His second answer is correct, in that it says it is God's will that all should be saved.  Since when has He been unable to do His will?  The Version that we are using in this study says, in Eph. 1:11, that God "worketh all things after the counsel of His own will."  If that language means anything at all, it means that God wills, and then works in accord with it.  He does not TRY to work all things after the counsel of His will.  He WORKS them.  Is the salvation of sinners outside the scope of "all things?"  

In the King James Version, is one of the most majestic statements I have ever read.  When I  was a boy, I always felt lifted up, when I heard my old Uncle Irving Kersey quote it, which he often did.  It was one of his favorite passages.  Here it is: "Remember the former things of old; for I am God, and there is none like Me, declaring the end from the beginning, and from ancient times the things that are not yet come, saying, My counsel shall stand, and I will do all My pleasure," Isa. 46:9.  Please remember what I am doing.  I am showing that we do not have to resort to some other version of the Bible, to teach the salvation of all mankind.  I maintain that the Concordant Version is far superior to any other I have ever seen; but when a person says the salvation of all men is not taught in the King James Version, he simply states an untruth.  

The trouble is, preachers do not believe the Bible.  They do not believe the very Version with which they try to discredit the Concordant Version.  They will read a passage as a Text, and then spend an hour trying to twist it into something else.  I know, because I have been there.  I suspect that a thousand people have heard me, in the past, read I Tim. 2:3, 4, and then say, "This does not mean all men; it means some form all classes of men."  I am ashamed that I ever thus handled the word of God deceitfully.  But I did.  And others are doing it.  And, like myself at that time, they think they are doing service to God.  

Many "laymen" would believe the truth if teachers did not fight it.  Brother Marion Powell of Kite, Ga., told me that once, many years ago, his father was reading the Bible, and called to him and said, "It says here that God will have all men to be saved.  It seems to me that all will be saved."  Who knows how many others have found this precious passage, and rejoiced in it, until the preacher assured them it does not mean what it says?  That this "assurance" was deadening in its effect, cannot be denied.  There has been much gloom in the minds of saints, because preachers would not let them believe the truth.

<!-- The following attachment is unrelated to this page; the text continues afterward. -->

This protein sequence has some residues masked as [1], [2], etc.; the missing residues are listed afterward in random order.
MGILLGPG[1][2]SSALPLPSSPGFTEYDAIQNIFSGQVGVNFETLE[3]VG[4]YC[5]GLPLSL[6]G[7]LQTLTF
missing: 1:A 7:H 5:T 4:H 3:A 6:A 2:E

It is pleasant to remember the great joy that abounded in the hearts of about nine-tenths of those whom I served as pastor, when I first began to preach the salvation of all mankind.  It was easy to show them that the Bible teaches it.  But this joy was short-lived, in the case of the majority of them.  Preachers showed them that it would not do to hold this "pernicious" theory, and that they had better bow to what the parsons said.  The alternative was exclusion from the "church."  But when it came to a "show-down," several chose exclusion.  Many others hid the truth in their hearts, and, while they yet believe it, they dare not say so.  

The King James Version says, Rom. 5:18: "Therefore, as by the offense of one judgment came upon all men to condemnation; even so; by the righteousness of one the free gift came upon all men unto justification of life."  

The vain reasonings on this passage revel two schools of "thought."  One side says, without shame of confusion, that, while the first "all," means all, the second does not.  The other side says that, by the death of Christ, all men may be justified if they will accept it.  They ignore the "even so."  It denotes a close parallel.  All mankind are in condemnation, whether they accept it or not.  It is because of what Adam did.  If there is any force to the "even so," then all mankind will have justification of life, because of what Christ did, and not because they accept it.  

"As in Adam all die, even so, in Christ all shall be made alive," I Cor. 15:22.  The words "made alive," should be rendered, "vivified."  But, even without this knowledge, one may understand that to be made alive in Christ, means salvation.  Who, being acquainted with Christ, can feel that to be in Him is to be in a state of condemnation, or even in danger of it?  When Paul wants to emphasize the safe condition of saints, he can find no better phrase, than "in Christ."  He uses the expression many times.  

A stock expression of those who do not believe death will ever be destroyed, is: "You can destroy war, without bringing back all who have been killed in war.  You can put out a fire that is burning a house, without bringing back the wood that already burned."  This is vain reasoning.  War is a process.  So is a fire that is burning.  Dying is a process.  Dying can be stopped, without bringing back all dead ones.  But death is a state.  It is not dying, but death, (the state), that is the last enemy to be destroyed, I Cor. 15:26.  Abolishing War, and extinguishing a fire, is no illustration of abolishing death.  I repeat, death is a state.  To abolish it, is to make all alive in Christ.  

The King James Version seems to deny the salvation of all, in some passages.  This is because aionion is mistranslated.  Eternal and everlasting are from aionion, which is not endless duration.  Remember this, when reading that Version.